Some people think that the only thing that matters is scoring but great players always find a way to make an impact. Either if it is with their defense, their playmaking, their rebounding, or basketball IQ, you can not be a dominant scorer and still be a legend.
We rarely mention the players who didn’t average a lot of points per game when we discuss the greatest players of all time. However, when you take an in-depth look at some guys’ contributions in other aspects of the game, you have to reconsider that stance.
There are countless NBA greats who never even cracked the 20.0 points per game plateau throughout a single season, yet they made it to the Hall of Fame or are heading there. Today, we’re going to talk about the All-Time ‘never averaged 20+ points per game’ lineup.
PG – Steve Nash
(14.3 PPG, Career-High 18.8 PPG)
Steve Nash isn’t just one of the best players of his generation but also one of the greatest point guards of all time. He was the most influential playmaker on his day and pulled the strings of the most explosive offense the league had ever seen at the time.
Nash won back-to-back MVPs, led the league in assists per game 5 times, was an 8-time All-Star, and one of the few members of the 50/40/90 club. He was as efficient as you could ask for, even though he was never much of a volume scorer. Still, he holds a career-high of 42.
SG – Manu Ginóbili
(13.3 PPG, Career-High 19.5 PPG)
It goes without saying that Manu Ginóbili is one of the greatest -if not the greatest – Sixth Men of all time. He was an extension of Gregg Popovich on the hardwood and a guy able to contribute to every single aspect of the stat sheet any given night.
Manu could pull up from beyond the arc, hit you with the euro-step, create for others, pile up steals at a high rate, and even block some shots. Despite his offensive versatility, he never averaged more than 19.5 points but he did have a 48-point outing in his third season in the league.
SF – Andre Iguodala
(12.0 PPG, Career-High 19.9 PPG)
Andre Iguodala deserves a lot of credit for the way he managed to stay relevant through time. He was an All-Star and the Philadelphia 76ers’ go-to-guy before becoming more of a defensive specialist, and later embracing a lesser role with the Denver Nuggets and Golden State Warriors.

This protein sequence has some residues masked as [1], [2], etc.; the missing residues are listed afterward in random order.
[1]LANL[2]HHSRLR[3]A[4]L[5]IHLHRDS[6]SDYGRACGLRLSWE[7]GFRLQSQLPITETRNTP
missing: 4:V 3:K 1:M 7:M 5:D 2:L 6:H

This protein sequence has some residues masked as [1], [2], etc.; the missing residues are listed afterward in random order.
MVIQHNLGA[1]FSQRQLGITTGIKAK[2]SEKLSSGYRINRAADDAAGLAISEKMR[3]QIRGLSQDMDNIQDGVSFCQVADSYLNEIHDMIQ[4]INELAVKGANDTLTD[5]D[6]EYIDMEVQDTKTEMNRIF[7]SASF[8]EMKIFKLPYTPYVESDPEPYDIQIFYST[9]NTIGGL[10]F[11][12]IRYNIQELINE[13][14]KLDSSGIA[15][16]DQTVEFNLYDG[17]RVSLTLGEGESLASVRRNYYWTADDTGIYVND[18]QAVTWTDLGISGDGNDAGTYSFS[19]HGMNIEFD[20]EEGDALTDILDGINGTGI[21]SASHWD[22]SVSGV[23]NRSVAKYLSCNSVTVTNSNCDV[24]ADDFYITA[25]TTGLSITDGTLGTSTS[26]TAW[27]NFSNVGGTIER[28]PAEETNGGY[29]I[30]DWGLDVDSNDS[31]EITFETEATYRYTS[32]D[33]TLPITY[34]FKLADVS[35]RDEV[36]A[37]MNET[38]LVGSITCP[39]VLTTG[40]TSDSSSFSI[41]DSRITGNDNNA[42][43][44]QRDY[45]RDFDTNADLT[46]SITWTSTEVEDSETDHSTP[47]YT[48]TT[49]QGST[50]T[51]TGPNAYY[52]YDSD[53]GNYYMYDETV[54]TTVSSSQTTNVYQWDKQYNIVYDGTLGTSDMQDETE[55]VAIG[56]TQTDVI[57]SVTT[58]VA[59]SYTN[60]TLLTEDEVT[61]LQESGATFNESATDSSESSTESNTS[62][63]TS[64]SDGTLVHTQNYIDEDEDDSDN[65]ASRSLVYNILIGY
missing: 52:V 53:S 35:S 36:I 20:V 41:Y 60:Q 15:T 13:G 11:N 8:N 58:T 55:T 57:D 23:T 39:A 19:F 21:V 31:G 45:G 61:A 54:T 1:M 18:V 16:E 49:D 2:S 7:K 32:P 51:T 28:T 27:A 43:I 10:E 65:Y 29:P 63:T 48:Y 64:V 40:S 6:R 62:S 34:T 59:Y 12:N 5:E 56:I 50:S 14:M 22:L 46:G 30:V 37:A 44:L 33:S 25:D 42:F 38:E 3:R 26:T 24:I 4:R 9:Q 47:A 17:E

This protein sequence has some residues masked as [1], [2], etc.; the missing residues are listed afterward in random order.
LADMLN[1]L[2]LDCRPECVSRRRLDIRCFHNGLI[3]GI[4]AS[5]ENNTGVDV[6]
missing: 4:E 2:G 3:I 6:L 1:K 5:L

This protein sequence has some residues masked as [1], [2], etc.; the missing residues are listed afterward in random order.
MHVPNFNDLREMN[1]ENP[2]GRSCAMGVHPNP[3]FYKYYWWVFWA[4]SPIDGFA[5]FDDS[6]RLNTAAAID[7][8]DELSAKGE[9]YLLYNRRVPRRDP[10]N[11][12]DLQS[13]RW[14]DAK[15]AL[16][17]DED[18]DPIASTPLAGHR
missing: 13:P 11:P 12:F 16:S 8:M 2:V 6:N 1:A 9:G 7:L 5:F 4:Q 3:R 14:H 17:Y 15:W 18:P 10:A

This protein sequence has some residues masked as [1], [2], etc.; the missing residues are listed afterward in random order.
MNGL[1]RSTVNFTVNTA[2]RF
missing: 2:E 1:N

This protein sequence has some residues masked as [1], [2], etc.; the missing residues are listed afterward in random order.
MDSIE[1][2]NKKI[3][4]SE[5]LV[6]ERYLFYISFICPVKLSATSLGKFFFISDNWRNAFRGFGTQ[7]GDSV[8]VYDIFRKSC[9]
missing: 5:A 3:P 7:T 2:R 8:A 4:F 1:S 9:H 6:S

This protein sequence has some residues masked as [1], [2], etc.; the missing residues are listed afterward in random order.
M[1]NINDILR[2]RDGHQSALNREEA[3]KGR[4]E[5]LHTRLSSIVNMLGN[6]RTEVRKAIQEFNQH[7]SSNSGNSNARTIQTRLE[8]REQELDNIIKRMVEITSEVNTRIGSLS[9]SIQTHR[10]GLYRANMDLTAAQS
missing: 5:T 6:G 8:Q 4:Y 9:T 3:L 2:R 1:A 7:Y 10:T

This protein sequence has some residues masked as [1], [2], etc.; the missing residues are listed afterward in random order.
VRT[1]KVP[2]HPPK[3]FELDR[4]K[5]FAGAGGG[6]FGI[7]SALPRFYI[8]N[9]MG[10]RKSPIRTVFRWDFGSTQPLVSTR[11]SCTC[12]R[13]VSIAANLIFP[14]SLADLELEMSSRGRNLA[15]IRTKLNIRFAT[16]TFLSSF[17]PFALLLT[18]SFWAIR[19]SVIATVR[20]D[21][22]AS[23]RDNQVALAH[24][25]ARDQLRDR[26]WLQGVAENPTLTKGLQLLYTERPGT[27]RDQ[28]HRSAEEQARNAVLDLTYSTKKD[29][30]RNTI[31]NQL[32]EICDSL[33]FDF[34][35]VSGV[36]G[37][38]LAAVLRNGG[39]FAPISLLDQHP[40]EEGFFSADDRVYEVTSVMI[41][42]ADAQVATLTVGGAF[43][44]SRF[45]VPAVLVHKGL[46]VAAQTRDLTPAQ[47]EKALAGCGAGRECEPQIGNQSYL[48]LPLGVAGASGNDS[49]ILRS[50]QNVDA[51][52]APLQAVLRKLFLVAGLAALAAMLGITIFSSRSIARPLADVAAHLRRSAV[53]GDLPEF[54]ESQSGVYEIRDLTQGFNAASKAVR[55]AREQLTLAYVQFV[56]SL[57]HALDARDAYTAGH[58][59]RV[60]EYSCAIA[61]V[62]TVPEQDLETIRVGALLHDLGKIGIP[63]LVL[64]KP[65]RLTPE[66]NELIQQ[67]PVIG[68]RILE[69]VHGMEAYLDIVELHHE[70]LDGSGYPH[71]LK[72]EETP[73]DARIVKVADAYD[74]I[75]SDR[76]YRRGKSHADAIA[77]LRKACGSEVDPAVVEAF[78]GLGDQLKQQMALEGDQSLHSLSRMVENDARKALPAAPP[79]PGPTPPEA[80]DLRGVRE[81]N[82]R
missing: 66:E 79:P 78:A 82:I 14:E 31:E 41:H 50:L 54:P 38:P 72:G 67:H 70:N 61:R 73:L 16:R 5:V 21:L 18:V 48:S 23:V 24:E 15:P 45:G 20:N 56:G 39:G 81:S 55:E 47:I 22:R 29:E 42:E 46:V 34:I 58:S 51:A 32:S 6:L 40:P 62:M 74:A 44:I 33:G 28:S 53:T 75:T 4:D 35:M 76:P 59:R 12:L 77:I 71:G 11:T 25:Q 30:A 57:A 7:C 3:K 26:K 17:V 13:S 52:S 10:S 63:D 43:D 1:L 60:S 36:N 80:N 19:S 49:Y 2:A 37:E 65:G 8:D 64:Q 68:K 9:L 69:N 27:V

Iguodala won the 2014-15 Finals MVP for his outstanding defense on LeBron James. He was also another ball-handler for a Warriors team that thrived off moving the ball. He played a huge role in 3 NBA Championships and has a career-high of 34 points.
PF – Dennis Rodman
(7.3 PPG, Career-High 11.6 PPG)
Dennis Rodman is the ultimate definition of: Know your role. He only averaged double-digits in scoring during his second year in the league and then focused on just a couple of things that he could do better than anybody else: rebounding and locking up people on defense.
Rodman could go 48 minutes without even attempting a shot and end with a 0 points-20 rebounds game. That helped him win 7 rebounding titles, 2 Defensive Player of the Year awards, and 5 NBA Championships despite never scoring more than 34 points. For those wondering, his career-high for rebounds is also 34.
C – Bill Russell
(15.1 PPG, Career-High 18.9 PPG)
Who could argue that Bill Russell is one of the greatest players of all time? He’s got the résumé to be the GOAT after winning 11 NBA Championships in 13 seasons, even if the league wasn’t actually that competitive at all during his career.
More impressively, Russell made that huge impact not thanks to his scoring but because of his lockdown defense and ability to dominate the glass. He led the league in rebounds five times and holds the second-highest career average for rebounds per game at 22.5. He averaged double-digits in scoring in all but his final season and never scored more than 37 points.